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The Best Low-Maintenance Houseplants

The Best Low-Maintenance Houseplants

As we continue to spend most of our time at home, many people are making their first investments in houseplants. 
Houseplants offer many benefits, including beautifying our spaces, improving our mood and productivity, cleaning the air, and so on.

For those new to houseplants, the important thing is that they are easy to maintain.

Many well-intentioned people buy high-maintenance plants and, even with the best will in the world, lose them within days. Obviously we don’t want this to happen to you!
To help add some green space to your home, we want to recommend some low-maintenance houseplants that don’t require a green thumb.

However, there are a few things to keep in mind before starting your interior garden:

  1. Be aware of toxicity.   Many common houseplants — including some listed below — are in fact somewhat toxic. As a result, we recommend researching toxicity before buying a houseplant and always keeping them out of reach for young children and pets.
  2. Don’t be afraid to move it around.   After you choose a spot for your new plant, you may notice some adverse effects, such as a yellowing or dropping of leaves. In that case, your plant may not be getting enough light, and you should try placing it in a brighter spot.
  3. Let dry before re-watering.   Sometimes the issue is not lighting, but over-watering. When its soil is too damp, a houseplant’s roots may rot, which can also cause a yellowing and wilting of the leaves. To avoid this, you should allow the soil to dry completely before re-watering. This amount of time differs on your watering method: a sprinkling may dry within a day, but a deeper soak can take a week or longer before drying out.
  4. Lastly, buy local!   We in the Bay Area are fortunate to have many gardening shops and other houseplant sellers in our neighborhoods. A new one we recommend is Petite Monstera, which just opened up in North Beach, San Francisco. Check them out on Facebook and on Instagram!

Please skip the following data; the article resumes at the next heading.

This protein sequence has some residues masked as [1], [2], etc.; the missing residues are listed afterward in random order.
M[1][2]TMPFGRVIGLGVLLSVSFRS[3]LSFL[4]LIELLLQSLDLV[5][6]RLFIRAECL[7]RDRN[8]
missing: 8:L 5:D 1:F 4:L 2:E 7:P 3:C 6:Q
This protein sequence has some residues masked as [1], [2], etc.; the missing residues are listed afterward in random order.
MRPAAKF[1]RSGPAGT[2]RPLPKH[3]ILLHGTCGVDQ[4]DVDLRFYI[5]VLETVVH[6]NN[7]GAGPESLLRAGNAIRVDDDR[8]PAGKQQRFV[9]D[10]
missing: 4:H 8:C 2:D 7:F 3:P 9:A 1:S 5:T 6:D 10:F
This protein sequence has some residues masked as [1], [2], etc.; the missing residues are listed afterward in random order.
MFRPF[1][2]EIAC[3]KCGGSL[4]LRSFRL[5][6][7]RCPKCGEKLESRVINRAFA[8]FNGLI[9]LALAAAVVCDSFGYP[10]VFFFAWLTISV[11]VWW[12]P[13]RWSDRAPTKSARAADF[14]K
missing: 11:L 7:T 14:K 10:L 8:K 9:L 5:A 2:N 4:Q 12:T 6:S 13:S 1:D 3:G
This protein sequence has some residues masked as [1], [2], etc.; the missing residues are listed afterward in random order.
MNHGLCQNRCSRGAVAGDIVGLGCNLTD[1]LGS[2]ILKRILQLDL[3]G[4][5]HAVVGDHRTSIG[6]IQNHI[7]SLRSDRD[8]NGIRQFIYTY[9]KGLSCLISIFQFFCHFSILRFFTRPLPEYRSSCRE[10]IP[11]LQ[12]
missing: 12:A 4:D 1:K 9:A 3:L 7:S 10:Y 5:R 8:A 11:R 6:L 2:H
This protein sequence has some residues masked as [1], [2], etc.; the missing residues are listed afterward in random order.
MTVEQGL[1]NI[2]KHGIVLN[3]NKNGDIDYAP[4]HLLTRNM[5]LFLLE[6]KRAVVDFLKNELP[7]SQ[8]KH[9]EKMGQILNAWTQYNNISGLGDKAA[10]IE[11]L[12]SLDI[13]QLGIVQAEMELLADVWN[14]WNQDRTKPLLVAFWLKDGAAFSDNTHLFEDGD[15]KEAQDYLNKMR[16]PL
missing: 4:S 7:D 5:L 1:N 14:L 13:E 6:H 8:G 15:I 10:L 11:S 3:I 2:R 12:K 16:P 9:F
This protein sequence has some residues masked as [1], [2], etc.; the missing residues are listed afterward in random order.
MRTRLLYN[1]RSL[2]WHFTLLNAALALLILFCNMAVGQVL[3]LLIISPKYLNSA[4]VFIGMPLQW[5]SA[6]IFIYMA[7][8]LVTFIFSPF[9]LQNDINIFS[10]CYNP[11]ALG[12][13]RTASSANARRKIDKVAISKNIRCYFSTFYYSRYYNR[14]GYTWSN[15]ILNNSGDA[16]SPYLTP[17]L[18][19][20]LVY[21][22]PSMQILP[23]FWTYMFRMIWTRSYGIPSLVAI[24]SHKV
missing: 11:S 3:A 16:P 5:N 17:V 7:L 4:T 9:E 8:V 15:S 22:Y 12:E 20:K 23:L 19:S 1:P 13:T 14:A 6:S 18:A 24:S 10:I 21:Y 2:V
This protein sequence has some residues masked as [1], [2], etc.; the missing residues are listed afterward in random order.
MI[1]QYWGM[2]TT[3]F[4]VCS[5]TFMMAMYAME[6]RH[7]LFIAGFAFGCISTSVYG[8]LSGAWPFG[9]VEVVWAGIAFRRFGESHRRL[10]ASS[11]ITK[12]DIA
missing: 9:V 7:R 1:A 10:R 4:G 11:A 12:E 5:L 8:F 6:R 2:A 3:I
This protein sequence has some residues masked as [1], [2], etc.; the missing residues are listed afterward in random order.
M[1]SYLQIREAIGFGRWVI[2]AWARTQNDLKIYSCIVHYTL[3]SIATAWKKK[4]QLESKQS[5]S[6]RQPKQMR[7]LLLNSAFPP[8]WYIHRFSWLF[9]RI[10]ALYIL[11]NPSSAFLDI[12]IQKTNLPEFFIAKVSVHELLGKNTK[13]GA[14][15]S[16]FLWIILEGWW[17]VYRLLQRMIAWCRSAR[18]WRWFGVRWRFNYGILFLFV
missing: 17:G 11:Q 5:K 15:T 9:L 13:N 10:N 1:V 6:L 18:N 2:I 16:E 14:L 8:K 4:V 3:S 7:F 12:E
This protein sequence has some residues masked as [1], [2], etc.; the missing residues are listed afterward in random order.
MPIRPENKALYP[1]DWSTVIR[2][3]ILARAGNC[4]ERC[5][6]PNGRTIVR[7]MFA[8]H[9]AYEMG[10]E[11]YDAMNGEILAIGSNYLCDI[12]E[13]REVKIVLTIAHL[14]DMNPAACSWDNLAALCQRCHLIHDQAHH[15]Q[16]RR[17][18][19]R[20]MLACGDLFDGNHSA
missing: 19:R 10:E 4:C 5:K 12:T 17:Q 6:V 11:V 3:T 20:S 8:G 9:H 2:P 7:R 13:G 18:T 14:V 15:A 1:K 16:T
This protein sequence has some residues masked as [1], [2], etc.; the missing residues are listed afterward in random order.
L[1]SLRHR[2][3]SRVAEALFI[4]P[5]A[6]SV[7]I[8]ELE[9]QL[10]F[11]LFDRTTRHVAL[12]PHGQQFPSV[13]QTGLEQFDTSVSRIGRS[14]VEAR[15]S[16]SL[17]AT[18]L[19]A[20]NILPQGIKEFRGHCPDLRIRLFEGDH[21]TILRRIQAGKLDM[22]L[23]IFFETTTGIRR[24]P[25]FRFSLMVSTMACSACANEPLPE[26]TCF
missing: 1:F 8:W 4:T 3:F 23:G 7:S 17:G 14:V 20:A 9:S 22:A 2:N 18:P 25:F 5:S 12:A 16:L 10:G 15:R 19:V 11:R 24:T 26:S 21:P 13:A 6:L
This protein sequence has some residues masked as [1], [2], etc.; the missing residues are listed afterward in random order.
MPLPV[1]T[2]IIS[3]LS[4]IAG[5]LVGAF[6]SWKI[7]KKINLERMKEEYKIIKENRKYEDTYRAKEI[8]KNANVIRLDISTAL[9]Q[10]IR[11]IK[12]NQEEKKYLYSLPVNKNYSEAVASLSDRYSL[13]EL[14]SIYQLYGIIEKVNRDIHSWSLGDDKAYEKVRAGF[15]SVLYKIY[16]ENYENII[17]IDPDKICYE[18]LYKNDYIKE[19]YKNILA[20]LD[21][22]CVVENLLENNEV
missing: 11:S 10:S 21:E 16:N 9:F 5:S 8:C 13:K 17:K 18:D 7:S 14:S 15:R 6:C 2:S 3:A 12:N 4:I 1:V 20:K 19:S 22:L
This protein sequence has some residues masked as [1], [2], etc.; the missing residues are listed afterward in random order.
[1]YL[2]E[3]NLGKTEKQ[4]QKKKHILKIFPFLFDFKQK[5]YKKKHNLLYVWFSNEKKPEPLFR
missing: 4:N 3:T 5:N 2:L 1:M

Above all, you should remember that houseplants can be very particular! While the advice below is accurate in most cases, always trust your senses and experiment to create the best environment for your plant to flourish.

Here are six low-maintenance houseplants we recommend:

1.   Pothos Plants

  • Arguably the easiest of all houseplants to grow, Pothos Plants (Epipremnum aureum) come in many varieties of leaf color and pattern.
  • How much light do they need?   Indirect bright light.
  • How often should I water them?   Roughly every 7-14 days.

2.   ZZ Plants

  • ZZ Plants (Zamioculcas zamiifolia) are now a favorite on social media, but originated in drought-prone regions of Africa. Because of their newfound popularity, these low-water plants have become a mainstay of homes and offices worldwide.
  • How much light do they need?   Low or indirect bright light.
  • How often should I water them?   Weekly.

3.   Snake Plants

  • Snake Plants (Sansevieria trifasciata, also known as Dracaena trifasciata) characteristically have sharp leaves, which led to the playful nickname “Mother-in-Law’s Tongue”.
  • How much light do they need?   They can grow in low or indirect bright light, but for best results, keep in bright light at least part of the day.
  • How often should I water them?   Roughly every 7-14 days.

4.   Spider Plants

  • Spider Plants (Chlorophytum comosum) are named for their many offshoots, so rest assured about attracting any six-legged critters. (Fun Fact: a 1980s NASA study showed these plants are particularly effective in removing formaldehyde, carbon monoxide, and other toxins from the air.)
  • How much light do they need?   Low or indirect bright light.
  • How often should I water them?   Up to several times a week, based on absorption and drainage.

5.   Philodendrons

  • With their heart-shaped leaves, Philodendrons (Philodendron hederaceum) are in fact native to the Americas. Like Spider Plants, they are effective at removing toxins from the air.
  • How much light do they need?   Indirect bright light.
  • How often should I water them?   Weekly.

6.   Succulents

  • Succulents are a broad category, coming in a wide range of shapes, sizes, and colors. One thing they have in common is their fleshy, engorged leaves, which help them retain moisture. (This means less watering for you!)
  • How much light do they need?   Some direct light (roughly 3 hours per day, preferably in the morning), but otherwise low or indirect bright light.
  • How often should I water them?   Weekly.

We hope this is a helpful overview! Let us know if we can help with your home improvement in any way:

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